Originally published on Sun September 16, 2012 7:26 am
Comments from Prime Minister Benjamin Netanyahu are ratcheting up diplomatic tension between Israel and the United States.
During a joint press conference in Jerusalem with Bulgarian Prime Minister Boyko Borisov, Netanyahu expressed his frustration with how world powers are handling Iran and its nuclear program.
"The world tells Israel 'wait, there's still time'. And I say, 'Wait for what? Wait until when?' Those in the international community who refuse to put red lines before Iran don't have a moral right to place a red light before Israel," Netanyahu said.
This is TALK OF THE NATION. I'm Neal Conan, in Washington. To many people, a teacher spanking a student for starting a fight or talking back in class might seem like a relic of distant times, but it's more common than you might think. Though the trend is down, as recently as six years ago, a quarter of a million students were spanked at school, and laws in 19 states allow corporal punishment.
Originally published on Tue September 11, 2012 1:30 pm
[Monkey See will be at the Toronto International Film Festival (TIFF) through the middle of this week. We'll be bringing you our takes on films both large and small, from people both well-known and not.]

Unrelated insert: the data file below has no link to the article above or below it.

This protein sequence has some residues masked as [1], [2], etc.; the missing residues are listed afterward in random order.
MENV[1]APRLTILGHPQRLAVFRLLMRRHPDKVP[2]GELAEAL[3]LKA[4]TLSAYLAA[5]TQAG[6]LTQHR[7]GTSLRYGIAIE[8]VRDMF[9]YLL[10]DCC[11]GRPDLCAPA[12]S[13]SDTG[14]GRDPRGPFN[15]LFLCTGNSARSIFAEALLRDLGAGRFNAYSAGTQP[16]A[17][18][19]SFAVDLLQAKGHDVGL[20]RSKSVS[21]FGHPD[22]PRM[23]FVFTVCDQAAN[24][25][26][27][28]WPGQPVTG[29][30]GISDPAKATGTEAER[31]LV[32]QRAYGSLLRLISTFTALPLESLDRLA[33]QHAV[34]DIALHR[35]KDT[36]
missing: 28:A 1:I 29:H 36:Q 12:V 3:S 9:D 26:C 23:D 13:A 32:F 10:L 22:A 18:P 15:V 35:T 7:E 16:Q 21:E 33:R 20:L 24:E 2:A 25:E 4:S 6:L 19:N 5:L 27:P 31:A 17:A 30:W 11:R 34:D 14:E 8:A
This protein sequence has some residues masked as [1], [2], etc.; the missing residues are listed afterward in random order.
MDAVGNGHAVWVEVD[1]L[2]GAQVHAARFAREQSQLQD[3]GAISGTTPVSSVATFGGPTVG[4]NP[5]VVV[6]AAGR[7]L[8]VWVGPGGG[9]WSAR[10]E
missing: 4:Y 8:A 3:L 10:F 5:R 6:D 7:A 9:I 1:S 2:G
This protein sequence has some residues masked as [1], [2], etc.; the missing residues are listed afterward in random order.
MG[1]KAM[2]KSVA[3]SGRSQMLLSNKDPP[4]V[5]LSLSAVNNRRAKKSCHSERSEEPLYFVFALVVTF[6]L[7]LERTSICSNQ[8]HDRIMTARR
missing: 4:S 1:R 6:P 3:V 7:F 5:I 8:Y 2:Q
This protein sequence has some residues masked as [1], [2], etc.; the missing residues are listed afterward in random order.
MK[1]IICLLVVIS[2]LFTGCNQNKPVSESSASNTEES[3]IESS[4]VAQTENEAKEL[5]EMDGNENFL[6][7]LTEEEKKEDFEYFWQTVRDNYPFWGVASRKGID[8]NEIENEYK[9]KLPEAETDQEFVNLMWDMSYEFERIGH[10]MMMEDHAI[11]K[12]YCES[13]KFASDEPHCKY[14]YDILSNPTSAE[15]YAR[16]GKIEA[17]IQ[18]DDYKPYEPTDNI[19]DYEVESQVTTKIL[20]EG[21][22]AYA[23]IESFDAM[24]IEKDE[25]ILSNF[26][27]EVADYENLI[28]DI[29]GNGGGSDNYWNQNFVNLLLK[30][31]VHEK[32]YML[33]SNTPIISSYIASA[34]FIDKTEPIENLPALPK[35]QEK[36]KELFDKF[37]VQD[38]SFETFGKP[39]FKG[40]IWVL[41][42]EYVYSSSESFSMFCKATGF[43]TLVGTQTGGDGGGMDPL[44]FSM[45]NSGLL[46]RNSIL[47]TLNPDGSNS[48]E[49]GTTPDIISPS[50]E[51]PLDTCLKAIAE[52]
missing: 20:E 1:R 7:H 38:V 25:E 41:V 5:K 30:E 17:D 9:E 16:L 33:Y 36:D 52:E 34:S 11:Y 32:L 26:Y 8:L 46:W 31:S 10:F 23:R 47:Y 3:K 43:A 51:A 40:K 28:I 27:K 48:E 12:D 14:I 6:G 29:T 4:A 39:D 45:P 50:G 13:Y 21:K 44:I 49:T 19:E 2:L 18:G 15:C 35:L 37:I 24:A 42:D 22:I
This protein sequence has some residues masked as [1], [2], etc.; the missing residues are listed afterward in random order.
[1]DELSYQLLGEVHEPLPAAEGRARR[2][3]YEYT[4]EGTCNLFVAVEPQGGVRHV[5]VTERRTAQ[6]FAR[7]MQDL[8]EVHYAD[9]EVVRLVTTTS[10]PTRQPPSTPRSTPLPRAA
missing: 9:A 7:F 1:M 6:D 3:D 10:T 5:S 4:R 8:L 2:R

Here's a declaration for you: I haven't seen even ten percent of the films playing at the Toronto International Film Festival, but I am convinced that Jayne Mansfield's Car has the worst title.
Originally published on Tue February 26, 2013 11:21 am
The folk-rock band Delta Rae makes its first appearance on Mountain Stage, recorded live in Huntington, W.V. A six-piece band with four powerful vocalists, Delta Rae was formed on and around the campus of Duke University in Durham, N.C.
When Lydia Hoglund sings, her words convey the ache of an old soul. She unspools her melodies in big, booming somersaults that sound both effortless and ageless, her elastic delivery recalling emotive singers like Jeff Buckley and Sharon Van Etten. Yet Hoglund is only 17 — just beginning her senior year at Central High in St. Paul, Minn., and just beginning her journey into music.
Every summer, some of the ice that covers the Arctic Ocean melts. Come mid-September, it begins to refreeze. Scientists began to monitor this cycle in the late 1970s, and this year, they saw less ice than ever before - a lot less ice. NPR science correspondent Richard Harris joins us here in Studio 3A. Richard, nice to have you on the program.
Originally published on Fri September 14, 2012 10:21 pm
In the rarefied air of China's leadership circle, anything that strays from strict protocol becomes grist for the rumor mill.
So it is with the mysterious and sudden disappearance of Xi Jinping, the presumptive heir to President Hu Jintao.
Xi, 59, has inexplicably missed a series of important meetings with foreign dignitaries in the past week, including one with Secretary of State Hillary Clinton in Beijing. The last time anyone saw him in public was Sept. 1.
This is TALK OF THE NATION. I'm Neal Conan in Washington. There are new questions about Iran's nuclear program after a report from the IAEA late last month. The U.N. inspectors expressed frustration with Iran's tactics. At one site, Parchin, they worry that what may be critical evidence is being destroyed. At another, Fordow, they found that Iran has doubled the number of centrifuges available to enrich uranium, and now there's a report that Iran ran computer models of atomic warhead explosions.